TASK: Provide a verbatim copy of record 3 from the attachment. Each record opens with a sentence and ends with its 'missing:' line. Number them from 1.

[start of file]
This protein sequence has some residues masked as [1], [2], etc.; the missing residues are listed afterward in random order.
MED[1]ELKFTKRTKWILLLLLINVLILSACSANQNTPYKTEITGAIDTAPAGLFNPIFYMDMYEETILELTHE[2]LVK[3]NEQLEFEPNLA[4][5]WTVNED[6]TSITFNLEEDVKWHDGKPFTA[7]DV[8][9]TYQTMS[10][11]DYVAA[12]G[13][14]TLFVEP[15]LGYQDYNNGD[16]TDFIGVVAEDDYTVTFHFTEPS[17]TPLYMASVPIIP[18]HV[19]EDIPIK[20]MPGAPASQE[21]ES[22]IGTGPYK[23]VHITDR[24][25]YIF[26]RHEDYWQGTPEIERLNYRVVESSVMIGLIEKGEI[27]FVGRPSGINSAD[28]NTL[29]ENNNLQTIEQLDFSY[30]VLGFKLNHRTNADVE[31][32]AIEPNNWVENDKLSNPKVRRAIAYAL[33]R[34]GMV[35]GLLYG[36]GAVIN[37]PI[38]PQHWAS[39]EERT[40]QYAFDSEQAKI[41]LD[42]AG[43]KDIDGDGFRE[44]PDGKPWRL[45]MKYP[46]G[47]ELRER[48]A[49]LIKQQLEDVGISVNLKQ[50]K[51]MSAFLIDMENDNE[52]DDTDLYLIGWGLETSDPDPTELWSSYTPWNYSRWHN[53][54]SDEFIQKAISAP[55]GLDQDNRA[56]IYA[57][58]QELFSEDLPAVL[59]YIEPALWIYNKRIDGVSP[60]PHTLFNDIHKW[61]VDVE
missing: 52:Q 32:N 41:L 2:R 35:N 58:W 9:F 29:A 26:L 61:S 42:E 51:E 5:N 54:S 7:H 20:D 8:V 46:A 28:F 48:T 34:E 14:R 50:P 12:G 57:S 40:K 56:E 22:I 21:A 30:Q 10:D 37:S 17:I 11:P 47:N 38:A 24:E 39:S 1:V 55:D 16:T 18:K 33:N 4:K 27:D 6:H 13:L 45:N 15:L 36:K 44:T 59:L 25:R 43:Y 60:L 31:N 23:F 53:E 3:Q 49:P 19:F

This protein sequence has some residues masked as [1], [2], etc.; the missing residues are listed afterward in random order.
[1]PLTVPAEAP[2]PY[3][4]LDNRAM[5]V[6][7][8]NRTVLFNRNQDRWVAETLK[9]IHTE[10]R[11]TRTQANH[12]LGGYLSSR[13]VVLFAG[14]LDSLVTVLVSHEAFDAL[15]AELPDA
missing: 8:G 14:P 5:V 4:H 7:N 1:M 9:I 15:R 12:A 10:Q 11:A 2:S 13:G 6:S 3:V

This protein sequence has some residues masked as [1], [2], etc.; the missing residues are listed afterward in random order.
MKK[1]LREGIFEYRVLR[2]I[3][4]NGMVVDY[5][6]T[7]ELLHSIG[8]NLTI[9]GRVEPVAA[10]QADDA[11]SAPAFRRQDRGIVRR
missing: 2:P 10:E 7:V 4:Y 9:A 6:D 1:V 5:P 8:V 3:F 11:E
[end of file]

This protein sequence has some residues masked as [1], [2], etc.; the missing residues are listed afterward in random order.
MKK[1]LREGIFEYRVLR[2]I[3][4]NGMVVDY[5][6]T[7]ELLHSIG[8]NLTI[9]GRVEPVAA[10]QADDA[11]SAPAFRRQDRGIVRR
missing: 2:P 10:E 7:V 4:Y 9:A 6:D 1:V 5:P 8:V 3:F 11:E